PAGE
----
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ENVIRONMENT REPORT – October 18, 2002: Solar House Competition - 2002-10-17

This is the VOA Special English ENVIRONMENT REPORT.

Experts say in the near future, many houses in the United States will be powered by energy from the sun. Many people in Washington, D-C, recently were able to see what some of those homes might look like. Several hundred college students from across the country took part in a competition to see who could build the best solar-powered house. The United States Department of Energy organized the competition.

Students from fourteen colleges and universities took part in this Solar Decathlon competition. Student teams competed in a series of ten contests to see who could design, build and operate the best house powered only by the sun.

The solar homes were built on the National Mall, the grassy open area between the United States Capitol building and the Washington Monument. The solar houses were set up in the middle.

Each team included at least twenty students of design, architecture and building sciences. The students gained the money to buy equipment and materials for their house. Each house cost as much as two-hundred-fifty-thousand dollars to build.

A solar-powered house has a roof designed to take in the heat of the sun and change it to energy. That power is then stored in a battery bank which supplies power to the whole house.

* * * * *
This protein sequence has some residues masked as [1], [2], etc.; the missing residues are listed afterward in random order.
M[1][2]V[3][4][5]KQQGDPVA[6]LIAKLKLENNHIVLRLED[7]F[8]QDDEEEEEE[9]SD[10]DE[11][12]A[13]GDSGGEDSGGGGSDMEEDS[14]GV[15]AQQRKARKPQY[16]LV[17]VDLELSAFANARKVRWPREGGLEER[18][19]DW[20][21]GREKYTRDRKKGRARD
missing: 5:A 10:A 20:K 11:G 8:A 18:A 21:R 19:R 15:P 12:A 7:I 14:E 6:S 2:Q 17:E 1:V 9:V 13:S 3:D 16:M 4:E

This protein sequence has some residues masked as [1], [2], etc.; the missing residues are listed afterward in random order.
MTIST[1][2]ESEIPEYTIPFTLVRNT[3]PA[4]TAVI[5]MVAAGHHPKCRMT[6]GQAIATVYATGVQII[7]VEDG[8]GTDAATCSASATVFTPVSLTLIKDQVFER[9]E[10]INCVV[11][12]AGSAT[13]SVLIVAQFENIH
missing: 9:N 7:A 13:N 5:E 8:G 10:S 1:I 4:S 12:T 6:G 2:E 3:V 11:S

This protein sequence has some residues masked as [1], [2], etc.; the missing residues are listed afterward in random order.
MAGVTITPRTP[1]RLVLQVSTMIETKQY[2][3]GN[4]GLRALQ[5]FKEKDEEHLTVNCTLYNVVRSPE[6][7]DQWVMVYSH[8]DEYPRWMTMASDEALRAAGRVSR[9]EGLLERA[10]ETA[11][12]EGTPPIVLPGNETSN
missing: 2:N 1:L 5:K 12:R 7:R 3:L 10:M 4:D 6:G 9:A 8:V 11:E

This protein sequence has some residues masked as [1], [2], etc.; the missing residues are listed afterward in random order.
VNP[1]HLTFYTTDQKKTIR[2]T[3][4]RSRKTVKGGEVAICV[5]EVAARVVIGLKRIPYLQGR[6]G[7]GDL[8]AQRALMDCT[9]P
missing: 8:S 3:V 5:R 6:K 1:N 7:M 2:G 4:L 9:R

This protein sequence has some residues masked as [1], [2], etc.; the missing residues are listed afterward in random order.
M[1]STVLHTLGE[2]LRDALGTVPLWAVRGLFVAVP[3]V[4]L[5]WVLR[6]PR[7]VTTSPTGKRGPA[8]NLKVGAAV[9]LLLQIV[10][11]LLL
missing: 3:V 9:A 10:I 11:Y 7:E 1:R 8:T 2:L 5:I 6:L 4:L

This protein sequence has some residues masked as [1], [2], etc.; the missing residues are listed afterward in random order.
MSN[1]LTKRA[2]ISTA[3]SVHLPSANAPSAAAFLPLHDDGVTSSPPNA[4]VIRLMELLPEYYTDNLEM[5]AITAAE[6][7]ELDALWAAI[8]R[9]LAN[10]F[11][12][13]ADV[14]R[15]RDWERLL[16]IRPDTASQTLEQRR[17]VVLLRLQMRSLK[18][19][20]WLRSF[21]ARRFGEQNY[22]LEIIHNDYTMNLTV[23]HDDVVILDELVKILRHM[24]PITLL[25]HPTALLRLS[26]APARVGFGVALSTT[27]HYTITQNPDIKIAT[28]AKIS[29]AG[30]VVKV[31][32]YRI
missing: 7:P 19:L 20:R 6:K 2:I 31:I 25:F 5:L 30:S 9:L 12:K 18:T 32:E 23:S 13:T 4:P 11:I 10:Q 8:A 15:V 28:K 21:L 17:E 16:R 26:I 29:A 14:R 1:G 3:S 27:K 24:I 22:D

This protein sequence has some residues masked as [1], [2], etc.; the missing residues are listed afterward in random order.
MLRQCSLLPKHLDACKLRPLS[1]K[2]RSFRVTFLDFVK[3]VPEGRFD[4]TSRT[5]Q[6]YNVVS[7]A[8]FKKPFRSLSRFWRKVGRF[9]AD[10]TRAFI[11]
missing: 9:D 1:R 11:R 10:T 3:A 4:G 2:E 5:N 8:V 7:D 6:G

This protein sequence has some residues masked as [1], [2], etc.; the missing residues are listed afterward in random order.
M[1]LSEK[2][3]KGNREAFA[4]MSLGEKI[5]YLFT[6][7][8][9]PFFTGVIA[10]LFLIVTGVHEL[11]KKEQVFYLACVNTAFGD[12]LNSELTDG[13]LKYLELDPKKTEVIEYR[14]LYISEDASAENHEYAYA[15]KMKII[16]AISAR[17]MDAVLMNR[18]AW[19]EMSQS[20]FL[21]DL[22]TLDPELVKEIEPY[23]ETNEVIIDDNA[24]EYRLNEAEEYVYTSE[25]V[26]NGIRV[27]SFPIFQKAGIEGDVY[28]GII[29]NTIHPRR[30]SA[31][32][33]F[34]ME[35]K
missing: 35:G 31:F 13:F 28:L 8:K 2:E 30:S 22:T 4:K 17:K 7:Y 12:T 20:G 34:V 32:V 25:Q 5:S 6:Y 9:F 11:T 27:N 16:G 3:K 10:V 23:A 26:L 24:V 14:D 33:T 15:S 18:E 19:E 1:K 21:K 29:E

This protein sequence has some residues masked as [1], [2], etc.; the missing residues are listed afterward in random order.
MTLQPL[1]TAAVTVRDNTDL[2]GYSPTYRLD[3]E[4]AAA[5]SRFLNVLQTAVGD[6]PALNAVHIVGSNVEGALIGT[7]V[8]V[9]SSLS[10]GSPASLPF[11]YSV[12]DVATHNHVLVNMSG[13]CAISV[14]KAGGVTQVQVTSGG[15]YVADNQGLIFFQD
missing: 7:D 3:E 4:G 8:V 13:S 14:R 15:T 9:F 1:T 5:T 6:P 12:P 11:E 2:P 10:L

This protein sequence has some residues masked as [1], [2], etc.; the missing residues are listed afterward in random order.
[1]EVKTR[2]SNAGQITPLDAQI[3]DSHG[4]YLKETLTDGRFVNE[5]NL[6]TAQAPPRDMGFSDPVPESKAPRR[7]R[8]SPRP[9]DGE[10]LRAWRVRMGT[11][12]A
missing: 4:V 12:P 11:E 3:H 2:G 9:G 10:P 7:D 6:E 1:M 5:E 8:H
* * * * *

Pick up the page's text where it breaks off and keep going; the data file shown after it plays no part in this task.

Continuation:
As part of the competition, the teams were expected to spend most of the day in their homes doing normal activities. The activities used electricity powered by the sun. For example, the students cooked food, used computers, operated lights and washed clothes in machines. They even drove around the solar village in electric cars powered by a solar battery.

Richard King is the director of the United States Department of Energy’s solar energy programs. He created the idea for the Solar Decathlon. He says the contest is designed to show Americans that solar energy works. He says the use of solar energy in the United States is less than in other parts of the world. Seventy-percent of solar equipment made in the United States is sold to developing countries.

Mister King says only about twenty-thousand American homes are solar-powered. He says contests such as the Solar Decathlon could influence more builders and homeowners to support the use of solar energy.

This VOA Special English ENVIRONMENT REPORT was written by Cynthia Kirk.